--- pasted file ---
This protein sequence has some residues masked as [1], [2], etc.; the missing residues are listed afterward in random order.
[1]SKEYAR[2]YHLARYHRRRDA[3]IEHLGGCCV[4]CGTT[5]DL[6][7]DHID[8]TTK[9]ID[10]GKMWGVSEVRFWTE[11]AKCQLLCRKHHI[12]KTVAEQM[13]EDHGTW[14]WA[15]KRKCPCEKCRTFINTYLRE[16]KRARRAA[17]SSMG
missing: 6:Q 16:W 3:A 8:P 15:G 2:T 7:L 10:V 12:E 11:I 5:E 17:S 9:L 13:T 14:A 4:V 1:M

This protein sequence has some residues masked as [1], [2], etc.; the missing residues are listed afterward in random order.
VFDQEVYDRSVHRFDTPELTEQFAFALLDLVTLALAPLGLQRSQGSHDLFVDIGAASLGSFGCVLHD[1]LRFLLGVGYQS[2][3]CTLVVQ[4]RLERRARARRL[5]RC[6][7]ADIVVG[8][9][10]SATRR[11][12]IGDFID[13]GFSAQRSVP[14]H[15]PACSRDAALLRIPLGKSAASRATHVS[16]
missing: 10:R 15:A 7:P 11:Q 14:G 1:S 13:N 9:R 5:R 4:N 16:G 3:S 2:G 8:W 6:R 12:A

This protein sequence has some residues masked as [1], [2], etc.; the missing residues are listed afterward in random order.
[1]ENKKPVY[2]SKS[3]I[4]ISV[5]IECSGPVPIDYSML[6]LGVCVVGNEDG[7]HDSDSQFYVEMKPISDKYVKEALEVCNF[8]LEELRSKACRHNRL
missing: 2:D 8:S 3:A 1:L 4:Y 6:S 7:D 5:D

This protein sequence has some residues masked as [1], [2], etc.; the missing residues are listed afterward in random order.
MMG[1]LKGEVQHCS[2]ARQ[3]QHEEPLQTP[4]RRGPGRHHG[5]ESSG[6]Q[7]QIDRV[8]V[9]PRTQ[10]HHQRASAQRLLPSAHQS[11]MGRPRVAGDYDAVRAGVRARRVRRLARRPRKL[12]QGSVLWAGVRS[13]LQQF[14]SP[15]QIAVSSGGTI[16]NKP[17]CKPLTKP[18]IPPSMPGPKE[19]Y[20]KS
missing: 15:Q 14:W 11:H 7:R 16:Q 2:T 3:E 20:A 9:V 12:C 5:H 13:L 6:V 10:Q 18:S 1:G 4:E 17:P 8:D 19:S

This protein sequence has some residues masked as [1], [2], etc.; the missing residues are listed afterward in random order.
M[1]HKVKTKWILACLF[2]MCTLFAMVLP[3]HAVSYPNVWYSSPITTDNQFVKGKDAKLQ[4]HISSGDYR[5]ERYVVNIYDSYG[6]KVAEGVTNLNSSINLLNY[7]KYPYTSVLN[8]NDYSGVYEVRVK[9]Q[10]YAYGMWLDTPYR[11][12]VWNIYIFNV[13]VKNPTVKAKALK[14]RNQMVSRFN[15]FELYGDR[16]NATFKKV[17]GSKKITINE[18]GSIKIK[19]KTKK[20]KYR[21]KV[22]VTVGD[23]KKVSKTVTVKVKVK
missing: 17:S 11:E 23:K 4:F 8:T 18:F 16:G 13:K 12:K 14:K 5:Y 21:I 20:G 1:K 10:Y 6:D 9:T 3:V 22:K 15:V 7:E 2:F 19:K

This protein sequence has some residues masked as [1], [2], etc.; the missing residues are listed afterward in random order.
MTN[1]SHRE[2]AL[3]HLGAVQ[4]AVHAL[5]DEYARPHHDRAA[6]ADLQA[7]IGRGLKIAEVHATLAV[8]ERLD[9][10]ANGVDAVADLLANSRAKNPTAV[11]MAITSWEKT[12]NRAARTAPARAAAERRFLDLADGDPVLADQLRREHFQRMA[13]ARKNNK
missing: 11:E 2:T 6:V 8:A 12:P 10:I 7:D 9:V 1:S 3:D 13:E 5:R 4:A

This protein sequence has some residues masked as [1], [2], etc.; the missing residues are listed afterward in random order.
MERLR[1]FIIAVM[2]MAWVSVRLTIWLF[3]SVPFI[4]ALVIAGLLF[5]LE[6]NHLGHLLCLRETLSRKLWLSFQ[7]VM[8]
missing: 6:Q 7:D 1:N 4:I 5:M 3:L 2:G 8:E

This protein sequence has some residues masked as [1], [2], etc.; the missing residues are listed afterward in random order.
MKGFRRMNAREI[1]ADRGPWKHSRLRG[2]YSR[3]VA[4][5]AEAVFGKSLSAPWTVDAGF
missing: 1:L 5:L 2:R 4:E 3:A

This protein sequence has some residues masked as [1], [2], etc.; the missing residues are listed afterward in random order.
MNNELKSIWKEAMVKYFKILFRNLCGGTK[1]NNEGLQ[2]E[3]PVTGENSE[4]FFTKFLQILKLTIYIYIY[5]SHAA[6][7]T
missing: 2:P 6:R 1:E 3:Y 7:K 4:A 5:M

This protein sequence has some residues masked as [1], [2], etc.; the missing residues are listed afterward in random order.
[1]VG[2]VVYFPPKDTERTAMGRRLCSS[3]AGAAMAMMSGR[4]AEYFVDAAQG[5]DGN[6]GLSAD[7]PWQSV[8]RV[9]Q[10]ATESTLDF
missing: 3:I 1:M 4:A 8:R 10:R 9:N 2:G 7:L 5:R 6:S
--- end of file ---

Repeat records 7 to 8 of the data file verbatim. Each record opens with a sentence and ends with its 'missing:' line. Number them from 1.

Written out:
This protein sequence has some residues masked as [1], [2], etc.; the missing residues are listed afterward in random order.
MERLR[1]FIIAVM[2]MAWVSVRLTIWLF[3]SVPFI[4]ALVIAGLLF[5]LE[6]NHLGHLLCLRETLSRKLWLSFQ[7]VM[8]
missing: 6:Q 7:D 1:N 4:I 5:M 3:L 2:G 8:E

This protein sequence has some residues masked as [1], [2], etc.; the missing residues are listed afterward in random order.
MKGFRRMNAREI[1]ADRGPWKHSRLRG[2]YSR[3]VA[4][5]AEAVFGKSLSAPWTVDAGF
missing: 1:L 5:L 2:R 4:E 3:A